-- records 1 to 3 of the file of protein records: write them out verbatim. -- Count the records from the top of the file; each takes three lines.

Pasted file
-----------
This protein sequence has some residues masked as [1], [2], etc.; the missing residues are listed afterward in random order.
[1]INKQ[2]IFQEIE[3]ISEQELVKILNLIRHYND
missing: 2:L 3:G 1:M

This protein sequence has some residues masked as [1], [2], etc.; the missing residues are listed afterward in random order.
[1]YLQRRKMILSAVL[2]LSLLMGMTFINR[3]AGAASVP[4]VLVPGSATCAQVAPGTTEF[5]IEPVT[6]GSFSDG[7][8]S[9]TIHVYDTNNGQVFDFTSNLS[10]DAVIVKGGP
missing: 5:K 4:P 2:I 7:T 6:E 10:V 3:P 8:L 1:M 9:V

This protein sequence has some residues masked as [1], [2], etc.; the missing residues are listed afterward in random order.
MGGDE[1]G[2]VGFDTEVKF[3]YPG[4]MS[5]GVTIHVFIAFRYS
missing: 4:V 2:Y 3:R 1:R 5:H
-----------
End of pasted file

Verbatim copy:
This protein sequence has some residues masked as [1], [2], etc.; the missing residues are listed afterward in random order.
[1]INKQ[2]IFQEIE[3]ISEQELVKILNLIRHYND
missing: 2:L 3:G 1:M

This protein sequence has some residues masked as [1], [2], etc.; the missing residues are listed afterward in random order.
[1]YLQRRKMILSAVL[2]LSLLMGMTFINR[3]AGAASVP[4]VLVPGSATCAQVAPGTTEF[5]IEPVT[6]GSFSDG[7][8]S[9]TIHVYDTNNGQVFDFTSNLS[10]DAVIVKGGP
missing: 5:K 4:P 2:I 7:T 6:E 10:V 3:P 8:L 1:M 9:V

This protein sequence has some residues masked as [1], [2], etc.; the missing residues are listed afterward in random order.
MGGDE[1]G[2]VGFDTEVKF[3]YPG[4]MS[5]GVTIHVFIAFRYS
missing: 4:V 2:Y 3:R 1:R 5:H